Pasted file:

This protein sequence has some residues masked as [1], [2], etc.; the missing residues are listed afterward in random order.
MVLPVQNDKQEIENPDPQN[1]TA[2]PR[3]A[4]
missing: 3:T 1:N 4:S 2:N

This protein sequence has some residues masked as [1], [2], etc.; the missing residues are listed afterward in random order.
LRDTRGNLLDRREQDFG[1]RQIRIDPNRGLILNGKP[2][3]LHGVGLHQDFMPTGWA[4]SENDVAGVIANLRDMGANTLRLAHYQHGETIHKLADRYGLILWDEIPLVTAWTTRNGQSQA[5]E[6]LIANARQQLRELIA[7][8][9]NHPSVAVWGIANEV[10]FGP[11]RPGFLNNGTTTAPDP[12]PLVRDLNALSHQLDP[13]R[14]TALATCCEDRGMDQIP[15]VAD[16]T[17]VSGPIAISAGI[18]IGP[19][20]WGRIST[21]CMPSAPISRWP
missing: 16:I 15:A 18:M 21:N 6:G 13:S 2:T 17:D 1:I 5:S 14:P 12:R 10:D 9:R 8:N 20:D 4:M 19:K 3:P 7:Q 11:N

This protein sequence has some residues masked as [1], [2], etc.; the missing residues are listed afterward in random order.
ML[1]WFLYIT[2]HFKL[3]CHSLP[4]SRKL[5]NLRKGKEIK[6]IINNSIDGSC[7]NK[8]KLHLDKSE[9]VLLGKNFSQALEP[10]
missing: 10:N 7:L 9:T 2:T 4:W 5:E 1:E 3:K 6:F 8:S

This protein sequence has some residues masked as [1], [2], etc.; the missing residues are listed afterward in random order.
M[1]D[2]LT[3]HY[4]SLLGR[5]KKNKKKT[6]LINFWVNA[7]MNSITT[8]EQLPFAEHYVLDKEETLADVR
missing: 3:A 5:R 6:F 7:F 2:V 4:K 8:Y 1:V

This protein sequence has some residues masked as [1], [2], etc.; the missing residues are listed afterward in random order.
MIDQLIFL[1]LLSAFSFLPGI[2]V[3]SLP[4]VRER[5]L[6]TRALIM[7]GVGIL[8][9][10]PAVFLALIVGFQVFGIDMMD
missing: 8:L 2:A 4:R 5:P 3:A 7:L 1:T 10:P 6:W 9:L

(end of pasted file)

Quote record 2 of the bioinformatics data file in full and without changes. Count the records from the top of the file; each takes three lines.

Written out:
This protein sequence has some residues masked as [1], [2], etc.; the missing residues are listed afterward in random order.
LRDTRGNLLDRREQDFG[1]RQIRIDPNRGLILNGKP[2][3]LHGVGLHQDFMPTGWA[4]SENDVAGVIANLRDMGANTLRLAHYQHGETIHKLADRYGLILWDEIPLVTAWTTRNGQSQA[5]E[6]LIANARQQLRELIA[7][8][9]NHPSVAVWGIANEV[10]FGP[11]RPGFLNNGTTTAPDP[12]PLVRDLNALSHQLDP[13]R[14]TALATCCEDRGMDQIP[15]VAD[16]T[17]VSGPIAISAGI[18]IGP[19][20]WGRIST[21]CMPSAPISRWP
missing: 16:I 15:A 18:M 21:N 6:G 13:S 2:T 17:D 1:I 5:S 14:P 12:R 10:D 9:R 8:N 20:D 4:M 19:K 3:P 7:Q 11:N